No stupid, banning Indian films will not help Pakistani films

Published: June 30, 2012
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The idea is that through a protectionist policy one can adequately control competition, thus giving an edge to Pakistani films at the box office. GRAPHIC: ERUM SHAIKH

Ayub Khan first banned Indian films in Pakistan in 1965. While it was a developing industry, the protectionist policy had a nationalist undertone rather than a solid economic rationale that would benefit filmmakers.

Obscured by a political and nationalistic dimension, the long-term health of Pakistani cinema was ultimately hindered.

Today, the debate regarding the ban on Indian films is prevalent amongst the film community. The idea is that through a protectionist policy one can adequately control competition, thus giving an edge to Pakistani films at the box office.

The debate has been dominated by hardline filmmakers who insist that they can not only protect the country from cultural imperialism, but also economically revive the industry simultaneously. Protectionist policies have always been a double-edged sword since they are merely a lever towards a more comprehensive solution for the revival of cinema. There is no doubt that economic protectionism can effectively allow an industry to grow economically — but on a limited level. For Pakistan, protectionism has had a limited impact due to censorship codes and legislation.

Culture, as a result, has been defined according to government dictates ignoring the shared cultural processes that were prevalent across both India and Pakistan. Pre-1965, the cinema had a prevalence of themes that dealt with the shared heritage of India and Pakistan. In essence, the shared cultural heritage between India and Pakistan fuelled the demand for Indian films in the first place. As the industry grew to support the conception of the state, films became increasingly formula-based and assimilating in nature.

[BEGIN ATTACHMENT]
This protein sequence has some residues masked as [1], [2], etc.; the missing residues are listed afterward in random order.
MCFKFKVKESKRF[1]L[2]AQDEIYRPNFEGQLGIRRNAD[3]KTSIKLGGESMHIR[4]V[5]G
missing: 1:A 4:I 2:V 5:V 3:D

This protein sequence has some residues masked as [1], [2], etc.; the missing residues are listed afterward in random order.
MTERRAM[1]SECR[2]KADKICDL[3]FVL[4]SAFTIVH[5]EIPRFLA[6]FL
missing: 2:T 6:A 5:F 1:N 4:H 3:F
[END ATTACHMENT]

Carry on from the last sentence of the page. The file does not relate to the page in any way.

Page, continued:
The more adventurous themes in the 1960s attracted disdain from politicians while the popular government of the 1970s opened the door to regional cinema and reflected the social philosophy of “roti, kapra aur makaan. The national psyche was subsequently reflected in movies like Maula Jatt. The eventual ban on Indian cinema meant that art and filmmaking became limited.

It is, therefore, imperative that one does not resort to nationalist and political compulsions when considering the long-term growth of cinema, in order to pander to the popular ego.

Read more by Sher here.

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Sher Khan

A Lahore based reporter for The Express Tribune

The views expressed by the writer and the reader comments do not necessarily reflect the views and policies of The Express Tribune.